Constructivist views are particularly attractive to those who live in multicultural situations where cultures are influencing each other, and are therefore undergoing rapid change.  They are also attractive for postmodern thinking, which sees culture as essentially a field of contestation where identities are being negotiated.  In its extreme liberal form, it portrays people consciously constructing their identities out of a range of possible choices.

Essentialist and constructivist views can be considered as two ends of a spectrum.  Local theologies often begin veering more toward the essentialist view, because of a need to articulate some kind of common identity.  As they deal with change and interaction with other cultures, the constructivist pole becomes more attractive.  Politically, the essentialist pole is important for developing group coherence and solidarity.  The constructivist pole helps cultures negotiate change–change which they may choose, or change thrust upon them.

How has Caribbean theology moved between essentialism and constructivism?  I do not believe, from what I have experienced and been able to read, that it has been in a single place.  There is a strong need for identity, but also a respecting of the complexity and diversity of the region.  When the concept of culture is wielded in our discussions, it may be useful to see where we are locating ourselves on this spectrum today, and why.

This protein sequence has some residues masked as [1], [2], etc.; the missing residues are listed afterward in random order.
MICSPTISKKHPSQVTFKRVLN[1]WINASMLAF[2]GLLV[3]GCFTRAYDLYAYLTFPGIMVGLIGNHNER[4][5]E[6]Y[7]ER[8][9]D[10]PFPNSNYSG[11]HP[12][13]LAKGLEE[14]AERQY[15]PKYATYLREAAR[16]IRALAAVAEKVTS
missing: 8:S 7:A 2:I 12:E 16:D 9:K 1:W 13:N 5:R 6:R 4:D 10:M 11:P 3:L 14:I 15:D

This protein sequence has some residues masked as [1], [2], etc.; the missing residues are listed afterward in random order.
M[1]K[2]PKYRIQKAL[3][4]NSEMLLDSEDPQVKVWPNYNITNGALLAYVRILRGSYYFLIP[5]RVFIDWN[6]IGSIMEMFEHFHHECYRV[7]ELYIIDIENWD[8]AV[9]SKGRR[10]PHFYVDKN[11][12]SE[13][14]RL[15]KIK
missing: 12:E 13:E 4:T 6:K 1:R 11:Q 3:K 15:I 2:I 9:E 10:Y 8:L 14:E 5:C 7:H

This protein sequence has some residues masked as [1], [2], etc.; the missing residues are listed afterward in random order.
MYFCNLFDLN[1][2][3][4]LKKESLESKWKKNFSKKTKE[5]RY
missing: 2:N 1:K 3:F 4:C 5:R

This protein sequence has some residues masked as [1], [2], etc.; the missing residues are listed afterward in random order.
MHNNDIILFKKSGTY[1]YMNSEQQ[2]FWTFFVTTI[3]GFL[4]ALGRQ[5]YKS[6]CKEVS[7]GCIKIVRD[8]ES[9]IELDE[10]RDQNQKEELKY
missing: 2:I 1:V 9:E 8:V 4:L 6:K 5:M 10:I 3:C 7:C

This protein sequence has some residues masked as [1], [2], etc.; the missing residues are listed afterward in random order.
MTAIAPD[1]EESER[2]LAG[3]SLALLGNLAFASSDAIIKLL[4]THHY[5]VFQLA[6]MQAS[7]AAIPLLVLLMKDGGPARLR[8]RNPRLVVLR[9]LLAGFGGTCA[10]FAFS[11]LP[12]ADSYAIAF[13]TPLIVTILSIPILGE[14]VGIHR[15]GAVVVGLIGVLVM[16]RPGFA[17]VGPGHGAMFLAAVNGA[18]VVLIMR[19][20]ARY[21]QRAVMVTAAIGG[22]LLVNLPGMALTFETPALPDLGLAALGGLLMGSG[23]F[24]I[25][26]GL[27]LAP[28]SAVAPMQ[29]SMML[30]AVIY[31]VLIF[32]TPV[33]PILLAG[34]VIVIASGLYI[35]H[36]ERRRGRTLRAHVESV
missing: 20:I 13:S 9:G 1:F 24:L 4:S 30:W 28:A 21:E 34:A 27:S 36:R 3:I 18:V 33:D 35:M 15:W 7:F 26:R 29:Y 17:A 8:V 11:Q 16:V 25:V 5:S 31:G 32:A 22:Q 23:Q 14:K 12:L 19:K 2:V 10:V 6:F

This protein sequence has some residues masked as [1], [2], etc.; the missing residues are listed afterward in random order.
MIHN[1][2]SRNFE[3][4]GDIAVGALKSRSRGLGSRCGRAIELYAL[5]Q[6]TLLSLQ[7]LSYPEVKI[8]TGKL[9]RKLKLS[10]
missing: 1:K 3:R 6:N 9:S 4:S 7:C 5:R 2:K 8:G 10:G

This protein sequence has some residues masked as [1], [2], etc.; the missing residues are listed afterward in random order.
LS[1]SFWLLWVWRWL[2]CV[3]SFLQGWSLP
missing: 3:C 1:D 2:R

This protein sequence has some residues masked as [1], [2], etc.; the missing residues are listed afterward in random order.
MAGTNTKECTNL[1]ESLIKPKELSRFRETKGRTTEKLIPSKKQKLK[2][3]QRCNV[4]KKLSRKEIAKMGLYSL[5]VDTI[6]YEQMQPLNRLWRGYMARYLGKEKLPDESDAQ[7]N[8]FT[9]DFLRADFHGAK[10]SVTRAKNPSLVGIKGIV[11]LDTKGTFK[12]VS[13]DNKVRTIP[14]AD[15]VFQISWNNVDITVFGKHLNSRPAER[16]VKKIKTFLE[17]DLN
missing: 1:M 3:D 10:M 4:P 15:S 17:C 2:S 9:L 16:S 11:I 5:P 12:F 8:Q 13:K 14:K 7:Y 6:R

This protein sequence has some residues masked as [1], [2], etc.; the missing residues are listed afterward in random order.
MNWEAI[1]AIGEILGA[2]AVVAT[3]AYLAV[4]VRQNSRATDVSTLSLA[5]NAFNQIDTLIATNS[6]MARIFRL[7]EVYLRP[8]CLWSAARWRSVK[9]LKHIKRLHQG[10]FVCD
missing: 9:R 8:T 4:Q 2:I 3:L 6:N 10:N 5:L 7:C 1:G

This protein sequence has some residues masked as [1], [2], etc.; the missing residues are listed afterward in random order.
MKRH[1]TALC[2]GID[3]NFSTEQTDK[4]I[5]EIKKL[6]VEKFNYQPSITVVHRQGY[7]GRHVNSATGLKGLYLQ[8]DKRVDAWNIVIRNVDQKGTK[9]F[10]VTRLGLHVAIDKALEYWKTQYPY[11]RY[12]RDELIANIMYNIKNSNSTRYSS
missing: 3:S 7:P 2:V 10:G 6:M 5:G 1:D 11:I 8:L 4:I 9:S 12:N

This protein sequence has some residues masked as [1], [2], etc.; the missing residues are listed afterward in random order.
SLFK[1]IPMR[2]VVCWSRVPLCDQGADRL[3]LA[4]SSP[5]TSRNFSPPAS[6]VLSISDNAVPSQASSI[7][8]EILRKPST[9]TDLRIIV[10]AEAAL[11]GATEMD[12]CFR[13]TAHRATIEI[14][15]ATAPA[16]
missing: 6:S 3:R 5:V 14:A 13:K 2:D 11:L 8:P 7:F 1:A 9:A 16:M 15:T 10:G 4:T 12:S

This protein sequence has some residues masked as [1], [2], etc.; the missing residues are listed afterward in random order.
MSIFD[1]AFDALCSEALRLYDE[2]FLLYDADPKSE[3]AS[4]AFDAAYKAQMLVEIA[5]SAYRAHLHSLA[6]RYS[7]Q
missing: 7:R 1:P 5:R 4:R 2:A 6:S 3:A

A second, related development in recent discussion of culture has to do with the impact of globalization on our understanding of culture.  Globalization has the paradoxical impact of at once homogenizing particular cultures through a global hyper- or superculture (spread through music, the media, and objects of consumption), thus absorbing or destroying local culture; and provoking resistance in local cultures, which has made them more vibrant and resilient.  “Culture” has been the rallying cry since 1989 for ethnic groups to secede from existent nation-states in order to create their own, more ethnically homogeneous political units.  In accelerating migration, globalization has been a causal factor in cultural mixing in cities and even some rural areas around the world.  All in all, globalization has brought a great deal of turbulence and flux into the concept of culture.